Astrazeneca plc is the first company to sign an agreement with the European Commission to supply a COVID-19 vaccine.

The company agreed to provide the commission with up to 400 million doses of AZD-1222, which produces a surface spike protein prompting the immune system to attack the SARS-CoV-2 virus should it infect a body. The first delivery is expected by the end of 2020.

The agreement gives all EU members optional access to a vaccine at no profit. Those members could also redirect the doses to other European countries.

Other companies currently talking with the commission to supply vaccines are Sanofi SA-Glaxosmithkline plc for 300 million doses, Pfizer Inc., Moderna Inc., Johnson and Johnson, Biontech SE and Curevac BV.

In late July, Astrazeneca posted interim data from AZD-1222’s phase I/II blinded, multicenter, randomized, controlled clinical trial of 1,077 healthy adults showing the vaccine was tolerated and generated a robust immune response against the virus. The data showed a fourfold increase in antibodies to the virus spike protein in 95% of the patients a month after injection. A T-cell response, peaking by day 14, was also induced and maintained for two months afterward.

The vaccine is in phase II/III studies in the U.K., Brazil and South America, with data expected before the end of 2020. The studies will begin in the U.S. this year.

In mid-June, Astrazeneca agreed to supply up to 400 million doses of the vaccine with Europe’s Inclusive Vaccines Alliance, which includes Germany, France, Italy and the Netherlands.

Astrazeneca is receiving big backing in the form of $1.2 billion from the U.S. government as part of Operation Warp Speed to produce 300 million doses of AXD-1222, which is being developed by the University of Oxford in the U.K. and is licensed to Astrazeneca.

Novavax’s U.K. vaccine deal

Novavax Inc. said it signed an agreement to supply the U.K. government with 60 million doses of NVX-CoV2373, its vaccine engineered from SARS-CoV-2’s genetic sequence, in the first quarter of 2021. The agreement also includes a phase III study to asses the vaccine’s efficacy in the U.K. population.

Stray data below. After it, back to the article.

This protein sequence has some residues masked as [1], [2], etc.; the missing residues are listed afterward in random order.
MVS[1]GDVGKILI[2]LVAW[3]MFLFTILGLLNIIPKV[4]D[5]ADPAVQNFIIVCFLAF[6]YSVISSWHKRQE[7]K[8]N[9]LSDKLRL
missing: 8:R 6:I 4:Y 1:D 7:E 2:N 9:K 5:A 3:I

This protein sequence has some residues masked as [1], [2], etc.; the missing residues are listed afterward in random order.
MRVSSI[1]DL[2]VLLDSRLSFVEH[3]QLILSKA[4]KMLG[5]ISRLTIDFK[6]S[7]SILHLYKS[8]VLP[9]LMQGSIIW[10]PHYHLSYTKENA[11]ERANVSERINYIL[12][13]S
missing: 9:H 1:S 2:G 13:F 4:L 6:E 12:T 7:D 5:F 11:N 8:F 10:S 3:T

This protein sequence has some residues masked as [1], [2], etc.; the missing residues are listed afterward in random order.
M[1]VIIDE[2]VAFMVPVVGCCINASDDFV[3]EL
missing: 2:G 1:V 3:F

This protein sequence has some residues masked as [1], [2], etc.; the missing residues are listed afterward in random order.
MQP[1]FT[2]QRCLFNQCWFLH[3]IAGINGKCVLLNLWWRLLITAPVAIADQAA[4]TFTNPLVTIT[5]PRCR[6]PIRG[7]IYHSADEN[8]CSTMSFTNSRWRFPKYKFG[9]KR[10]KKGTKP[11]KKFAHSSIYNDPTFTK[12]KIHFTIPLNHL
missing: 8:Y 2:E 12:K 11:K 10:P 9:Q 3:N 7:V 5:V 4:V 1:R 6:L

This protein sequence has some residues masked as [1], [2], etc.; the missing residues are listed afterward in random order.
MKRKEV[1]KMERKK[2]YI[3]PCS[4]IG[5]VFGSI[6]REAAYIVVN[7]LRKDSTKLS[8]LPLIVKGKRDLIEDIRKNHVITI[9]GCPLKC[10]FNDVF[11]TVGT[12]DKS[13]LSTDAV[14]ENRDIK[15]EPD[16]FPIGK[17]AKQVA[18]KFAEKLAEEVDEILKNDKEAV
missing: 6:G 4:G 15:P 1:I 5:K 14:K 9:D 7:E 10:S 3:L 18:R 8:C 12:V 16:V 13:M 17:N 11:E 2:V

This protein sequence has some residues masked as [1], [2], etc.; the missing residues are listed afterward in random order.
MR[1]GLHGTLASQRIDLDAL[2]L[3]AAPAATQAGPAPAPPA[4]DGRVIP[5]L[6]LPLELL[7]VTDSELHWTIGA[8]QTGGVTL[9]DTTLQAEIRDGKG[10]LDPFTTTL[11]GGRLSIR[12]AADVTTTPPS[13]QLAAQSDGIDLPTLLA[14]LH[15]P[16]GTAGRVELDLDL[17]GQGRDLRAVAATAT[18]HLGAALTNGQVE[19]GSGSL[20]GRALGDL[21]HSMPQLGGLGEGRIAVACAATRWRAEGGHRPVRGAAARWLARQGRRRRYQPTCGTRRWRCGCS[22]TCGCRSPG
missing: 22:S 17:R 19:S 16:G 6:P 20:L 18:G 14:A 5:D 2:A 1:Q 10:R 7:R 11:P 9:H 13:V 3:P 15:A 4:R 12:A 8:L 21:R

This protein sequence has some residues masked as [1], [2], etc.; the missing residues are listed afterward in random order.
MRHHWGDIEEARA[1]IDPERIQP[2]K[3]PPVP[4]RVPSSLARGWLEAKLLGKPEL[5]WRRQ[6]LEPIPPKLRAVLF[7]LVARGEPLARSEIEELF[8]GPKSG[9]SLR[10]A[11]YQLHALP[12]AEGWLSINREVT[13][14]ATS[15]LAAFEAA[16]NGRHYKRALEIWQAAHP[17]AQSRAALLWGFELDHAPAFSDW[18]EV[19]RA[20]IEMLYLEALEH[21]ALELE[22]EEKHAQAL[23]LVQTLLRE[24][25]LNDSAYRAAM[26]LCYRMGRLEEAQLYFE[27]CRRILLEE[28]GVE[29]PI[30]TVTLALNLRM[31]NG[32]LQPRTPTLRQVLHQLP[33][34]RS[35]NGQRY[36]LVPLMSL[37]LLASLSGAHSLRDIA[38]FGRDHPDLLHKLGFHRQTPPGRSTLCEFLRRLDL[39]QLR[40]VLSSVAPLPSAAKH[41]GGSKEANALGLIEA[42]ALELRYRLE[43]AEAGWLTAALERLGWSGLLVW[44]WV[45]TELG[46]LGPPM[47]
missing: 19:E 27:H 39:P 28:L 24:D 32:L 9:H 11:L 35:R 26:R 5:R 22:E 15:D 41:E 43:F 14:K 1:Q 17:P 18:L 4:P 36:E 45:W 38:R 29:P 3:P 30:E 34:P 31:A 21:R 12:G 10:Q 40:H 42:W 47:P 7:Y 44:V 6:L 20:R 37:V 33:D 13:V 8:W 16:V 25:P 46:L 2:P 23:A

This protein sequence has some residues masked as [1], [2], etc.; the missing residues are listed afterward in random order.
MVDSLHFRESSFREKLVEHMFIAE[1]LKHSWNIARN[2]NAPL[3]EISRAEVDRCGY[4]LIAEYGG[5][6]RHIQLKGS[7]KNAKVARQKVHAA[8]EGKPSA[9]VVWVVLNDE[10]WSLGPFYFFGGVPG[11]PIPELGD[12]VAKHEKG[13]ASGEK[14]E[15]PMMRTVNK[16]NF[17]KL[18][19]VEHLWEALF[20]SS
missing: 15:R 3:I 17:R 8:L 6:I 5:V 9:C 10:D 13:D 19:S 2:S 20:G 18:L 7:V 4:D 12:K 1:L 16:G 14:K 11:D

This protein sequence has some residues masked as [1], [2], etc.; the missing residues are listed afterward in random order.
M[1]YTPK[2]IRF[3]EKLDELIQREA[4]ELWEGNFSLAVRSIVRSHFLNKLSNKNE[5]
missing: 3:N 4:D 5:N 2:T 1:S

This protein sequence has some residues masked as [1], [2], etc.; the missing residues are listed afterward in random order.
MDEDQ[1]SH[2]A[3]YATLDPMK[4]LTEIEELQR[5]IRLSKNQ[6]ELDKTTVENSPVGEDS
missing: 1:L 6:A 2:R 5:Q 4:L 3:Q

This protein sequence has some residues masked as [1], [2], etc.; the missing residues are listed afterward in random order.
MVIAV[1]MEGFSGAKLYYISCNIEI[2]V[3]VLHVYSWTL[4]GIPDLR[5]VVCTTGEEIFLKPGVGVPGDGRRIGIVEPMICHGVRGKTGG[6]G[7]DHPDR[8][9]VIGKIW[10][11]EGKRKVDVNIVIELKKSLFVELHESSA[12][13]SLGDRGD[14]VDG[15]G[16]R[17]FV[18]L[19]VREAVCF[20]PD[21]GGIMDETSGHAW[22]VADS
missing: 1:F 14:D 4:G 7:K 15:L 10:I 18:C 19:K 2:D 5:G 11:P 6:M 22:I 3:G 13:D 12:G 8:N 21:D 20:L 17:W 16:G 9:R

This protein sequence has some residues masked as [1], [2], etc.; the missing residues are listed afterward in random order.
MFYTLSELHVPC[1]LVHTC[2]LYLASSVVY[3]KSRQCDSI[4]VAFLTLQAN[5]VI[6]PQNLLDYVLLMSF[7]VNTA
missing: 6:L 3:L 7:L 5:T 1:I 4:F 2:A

Fujifilm Diosynth Biotechnologies will manufacture the antigens in the U.K., North Carolina and Texas. The U.K. site is expected to produce 180 million doses annually.

The agreement with Gaithersburg, Md.-based Novavax follows U.K. vaccine agreements already made with Astrazeneca, Valneva SE, Wockhardt Ltd., Sanofi and Glaxosmithkline.

The Novavax deal prompted the company stock (NASDAG:NVAX) to rise 9.9% Aug. 14, with shares closing at $146.51. The past 12 months have seen a dramatic rise in Novavax stock. On Aug. 14, 2019, shares went for a mere $6.04 each and peaked at $178.51 each on Aug. 10.

Shares wobbled about from Aug. 10 to 12. J.P. Morgan analyst Eric Joseph wrote that reaction to Russia’s approval of a vaccine may have played a part, as well as an Operation Warp Speed award to Moderna and Biontech’s positive incremental phase I data of BNT-162b1 that perhaps also contributed to the weakness. Joseph wrote that “we would be buyers into the recent weakness, maintaining our view of NVX-CoV2373 having a best-in-class benefit/risk profile” heading into phase III development.

Like Moderna and Astrazeneca, Novavax also has an Operation Warp Speed deal in the U.S. On July 7, it signed on to provide 100 million doses for $1.6 billion.

Preclinical data showed NVX-CoV2373 demonstrated an indication of antibodies to block binding of spike protein to receptors that are targeted by the virus.

Novavax has its phase I/II trial of NVX-CoV2373 going in Australia. The U.K.-based phase III, a randomized, double-blind, placebo-controlled study of 9,000 adults, is anticipated to begin in the third quarter of 2020. The clinical trial is designed to evaluate antibody and T-cell responses.